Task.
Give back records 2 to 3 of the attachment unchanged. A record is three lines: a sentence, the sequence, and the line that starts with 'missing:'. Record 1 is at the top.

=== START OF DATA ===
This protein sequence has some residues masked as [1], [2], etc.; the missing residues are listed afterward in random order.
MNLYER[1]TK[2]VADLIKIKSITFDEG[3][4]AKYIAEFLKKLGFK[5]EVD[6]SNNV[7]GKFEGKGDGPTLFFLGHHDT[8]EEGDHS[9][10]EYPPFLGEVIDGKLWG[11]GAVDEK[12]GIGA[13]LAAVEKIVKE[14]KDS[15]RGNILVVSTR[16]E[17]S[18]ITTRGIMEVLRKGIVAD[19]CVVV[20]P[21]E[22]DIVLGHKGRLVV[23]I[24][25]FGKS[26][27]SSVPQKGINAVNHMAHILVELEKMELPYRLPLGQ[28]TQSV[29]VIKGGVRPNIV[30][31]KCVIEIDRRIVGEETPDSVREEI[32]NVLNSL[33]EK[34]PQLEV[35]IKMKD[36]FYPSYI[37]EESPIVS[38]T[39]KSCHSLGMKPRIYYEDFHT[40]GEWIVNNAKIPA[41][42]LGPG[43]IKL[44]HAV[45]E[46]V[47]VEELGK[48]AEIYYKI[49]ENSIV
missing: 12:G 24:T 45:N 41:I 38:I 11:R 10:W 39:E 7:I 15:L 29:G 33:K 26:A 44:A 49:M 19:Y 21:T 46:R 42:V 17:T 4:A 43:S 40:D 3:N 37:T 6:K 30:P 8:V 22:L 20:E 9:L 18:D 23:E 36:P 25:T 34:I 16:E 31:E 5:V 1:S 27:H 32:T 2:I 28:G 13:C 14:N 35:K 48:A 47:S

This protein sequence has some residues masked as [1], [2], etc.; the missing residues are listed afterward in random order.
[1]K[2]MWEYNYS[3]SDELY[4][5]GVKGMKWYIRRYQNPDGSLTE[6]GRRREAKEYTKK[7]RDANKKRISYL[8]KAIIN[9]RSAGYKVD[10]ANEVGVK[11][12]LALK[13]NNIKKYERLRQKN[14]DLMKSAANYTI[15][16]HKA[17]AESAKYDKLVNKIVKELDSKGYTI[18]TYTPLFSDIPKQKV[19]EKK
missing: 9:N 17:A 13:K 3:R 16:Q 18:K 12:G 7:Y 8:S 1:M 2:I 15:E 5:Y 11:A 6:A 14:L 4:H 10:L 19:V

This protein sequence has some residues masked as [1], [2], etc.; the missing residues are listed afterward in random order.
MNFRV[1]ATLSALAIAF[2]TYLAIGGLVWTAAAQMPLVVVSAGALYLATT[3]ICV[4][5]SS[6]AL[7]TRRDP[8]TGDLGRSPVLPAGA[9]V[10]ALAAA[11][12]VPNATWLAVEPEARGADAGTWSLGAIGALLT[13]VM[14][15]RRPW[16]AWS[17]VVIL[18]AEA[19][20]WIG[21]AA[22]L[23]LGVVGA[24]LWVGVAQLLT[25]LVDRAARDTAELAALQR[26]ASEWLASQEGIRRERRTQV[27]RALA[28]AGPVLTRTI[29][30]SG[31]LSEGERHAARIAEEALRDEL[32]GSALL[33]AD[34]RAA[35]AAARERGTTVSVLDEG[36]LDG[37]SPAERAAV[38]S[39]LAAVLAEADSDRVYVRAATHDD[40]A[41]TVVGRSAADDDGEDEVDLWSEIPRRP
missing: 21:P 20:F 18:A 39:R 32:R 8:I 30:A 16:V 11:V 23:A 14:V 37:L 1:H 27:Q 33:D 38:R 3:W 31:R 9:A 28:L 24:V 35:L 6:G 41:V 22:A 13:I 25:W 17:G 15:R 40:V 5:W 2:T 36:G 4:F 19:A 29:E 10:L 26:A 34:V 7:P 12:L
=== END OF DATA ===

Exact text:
This protein sequence has some residues masked as [1], [2], etc.; the missing residues are listed afterward in random order.
[1]K[2]MWEYNYS[3]SDELY[4][5]GVKGMKWYIRRYQNPDGSLTE[6]GRRREAKEYTKK[7]RDANKKRISYL[8]KAIIN[9]RSAGYKVD[10]ANEVGVK[11][12]LALK[13]NNIKKYERLRQKN[14]DLMKSAANYTI[15][16]HKA[17]AESAKYDKLVNKIVKELDSKGYTI[18]TYTPLFSDIPKQKV[19]EKK
missing: 9:N 17:A 13:K 3:R 16:Q 18:K 12:G 7:Y 8:S 1:M 2:I 15:E 5:Y 11:A 6:A 14:L 4:H 10:L 19:V

This protein sequence has some residues masked as [1], [2], etc.; the missing residues are listed afterward in random order.
MNFRV[1]ATLSALAIAF[2]TYLAIGGLVWTAAAQMPLVVVSAGALYLATT[3]ICV[4][5]SS[6]AL[7]TRRDP[8]TGDLGRSPVLPAGA[9]V[10]ALAAA[11][12]VPNATWLAVEPEARGADAGTWSLGAIGALLT[13]VM[14][15]RRPW[16]AWS[17]VVIL[18]AEA[19][20]WIG[21]AA[22]L[23]LGVVGA[24]LWVGVAQLLT[25]LVDRAARDTAELAALQR[26]ASEWLASQEGIRRERRTQV[27]RALA[28]AGPVLTRTI[29][30]SG[31]LSEGERHAARIAEEALRDEL[32]GSALL[33]AD[34]RAA[35]AAARERGTTVSVLDEG[36]LDG[37]SPAERAAV[38]S[39]LAAVLAEADSDRVYVRAATHDD[40]A[41]TVVGRSAADDDGEDEVDLWSEIPRRP
missing: 21:P 20:F 18:A 39:R 32:R 8:I 30:A 16:V 11:V 23:A 14:V 37:L 1:H 27:Q 33:D 38:R 3:W 31:R 9:A 28:L 24:V 35:L 6:G 41:V 22:A 13:I 25:W 17:G 15:R 40:V 5:W 2:T 36:G 4:F 19:A 29:E 10:L 26:A 34:V 7:P 12:L